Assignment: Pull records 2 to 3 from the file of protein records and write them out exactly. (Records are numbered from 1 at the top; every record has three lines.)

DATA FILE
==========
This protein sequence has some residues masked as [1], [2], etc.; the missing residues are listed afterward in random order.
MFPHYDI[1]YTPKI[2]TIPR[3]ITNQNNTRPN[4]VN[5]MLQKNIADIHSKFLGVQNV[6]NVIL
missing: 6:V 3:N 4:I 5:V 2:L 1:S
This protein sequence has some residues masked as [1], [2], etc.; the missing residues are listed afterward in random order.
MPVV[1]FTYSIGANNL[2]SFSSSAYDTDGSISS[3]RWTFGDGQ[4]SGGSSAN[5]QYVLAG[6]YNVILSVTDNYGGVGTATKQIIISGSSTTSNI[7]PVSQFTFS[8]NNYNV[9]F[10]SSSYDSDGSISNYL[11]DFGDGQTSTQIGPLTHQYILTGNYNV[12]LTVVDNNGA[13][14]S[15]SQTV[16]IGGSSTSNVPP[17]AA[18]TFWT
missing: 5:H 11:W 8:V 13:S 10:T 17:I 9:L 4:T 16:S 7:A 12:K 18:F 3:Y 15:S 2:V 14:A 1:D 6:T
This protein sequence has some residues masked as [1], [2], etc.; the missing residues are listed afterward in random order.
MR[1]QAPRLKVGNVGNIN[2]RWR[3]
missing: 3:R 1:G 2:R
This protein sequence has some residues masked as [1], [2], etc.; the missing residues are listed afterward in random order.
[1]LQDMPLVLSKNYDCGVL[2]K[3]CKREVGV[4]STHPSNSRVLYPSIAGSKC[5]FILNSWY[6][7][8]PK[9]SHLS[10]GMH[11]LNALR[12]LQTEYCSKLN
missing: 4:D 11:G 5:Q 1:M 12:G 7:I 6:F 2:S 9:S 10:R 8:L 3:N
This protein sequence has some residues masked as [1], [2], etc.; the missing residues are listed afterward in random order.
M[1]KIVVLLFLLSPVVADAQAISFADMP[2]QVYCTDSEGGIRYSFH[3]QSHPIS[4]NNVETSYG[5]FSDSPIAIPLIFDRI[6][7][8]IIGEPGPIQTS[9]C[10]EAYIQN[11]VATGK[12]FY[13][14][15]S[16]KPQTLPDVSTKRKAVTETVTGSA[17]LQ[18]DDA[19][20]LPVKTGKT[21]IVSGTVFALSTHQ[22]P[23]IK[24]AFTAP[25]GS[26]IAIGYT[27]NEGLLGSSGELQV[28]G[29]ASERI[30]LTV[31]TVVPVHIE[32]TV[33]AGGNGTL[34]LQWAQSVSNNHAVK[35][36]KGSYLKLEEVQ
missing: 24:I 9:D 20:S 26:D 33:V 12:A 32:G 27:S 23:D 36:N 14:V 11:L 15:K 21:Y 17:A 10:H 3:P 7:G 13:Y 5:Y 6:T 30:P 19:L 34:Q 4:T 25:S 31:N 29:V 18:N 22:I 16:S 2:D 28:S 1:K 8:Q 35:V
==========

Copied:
This protein sequence has some residues masked as [1], [2], etc.; the missing residues are listed afterward in random order.
MPVV[1]FTYSIGANNL[2]SFSSSAYDTDGSISS[3]RWTFGDGQ[4]SGGSSAN[5]QYVLAG[6]YNVILSVTDNYGGVGTATKQIIISGSSTTSNI[7]PVSQFTFS[8]NNYNV[9]F[10]SSSYDSDGSISNYL[11]DFGDGQTSTQIGPLTHQYILTGNYNV[12]LTVVDNNGA[13][14]S[15]SQTV[16]IGGSSTSNVPP[17]AA[18]TFWT
missing: 5:H 11:W 8:V 13:S 10:T 17:I 9:L 4:T 16:S 7:A 12:K 18:F 3:Y 15:S 2:V 14:A 1:D 6:T
This protein sequence has some residues masked as [1], [2], etc.; the missing residues are listed afterward in random order.
MR[1]QAPRLKVGNVGNIN[2]RWR[3]
missing: 3:R 1:G 2:R